Colle is adamant that this is the only sustainable strategy. “In our middle-office outsourcing business we have zero legacy platforms. When we pitch, it’s on our platform,” he says.
The problem with legacy platforms, he explains, is that the migration is costly and takes time. Clients have to join a queue and in some cases wait years, not months. Not accepting legacy platforms means sidestepping a potential “time bomb”.
The legacy migration problem is particularly acute when asset servicing firms are under cost pressure and worried about their stock price. They may have a queue of clients waiting to be migrated, but each migration will cost them dearly. In many cases this means clients will have to wait longer.
Any colour you want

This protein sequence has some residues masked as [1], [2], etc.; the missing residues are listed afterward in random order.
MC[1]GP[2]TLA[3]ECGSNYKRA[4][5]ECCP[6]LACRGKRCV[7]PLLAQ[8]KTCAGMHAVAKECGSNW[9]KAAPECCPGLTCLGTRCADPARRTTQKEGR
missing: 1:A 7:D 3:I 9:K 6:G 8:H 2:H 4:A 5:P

There are firms that still think it possible to drive more efficiency out of their processes and increase their profits. Caceis has pushed the low-cost approach and continues to seek ways to streamline its business.
Michalowski believes this involves more than just pouring money into information technology (IT). “It’s not as simple as just allocating €10 million to your IT budget,” he says. “The right way is to analyse your process and adapt your IT to the best way your process has been set up. You have three different pillars to increase your efficiency. First, improving your organisational structure. Second, your staff’s skill-set and motivation and, third, enhancing your IT set-up.”
Michalowski compares asset servicing to the car industry. A hundred years ago, Henry Ford said customers could choose any colour they want so long as it’s black. Now customers can choose from a variety of models, colours and features. But they still get a standardised product that can be mass- produced.
This, he says, is the basis of a profitable asset servicing business in 2011: produce a standardised product on an industrial scale that clients can customise.
©2011 funds europe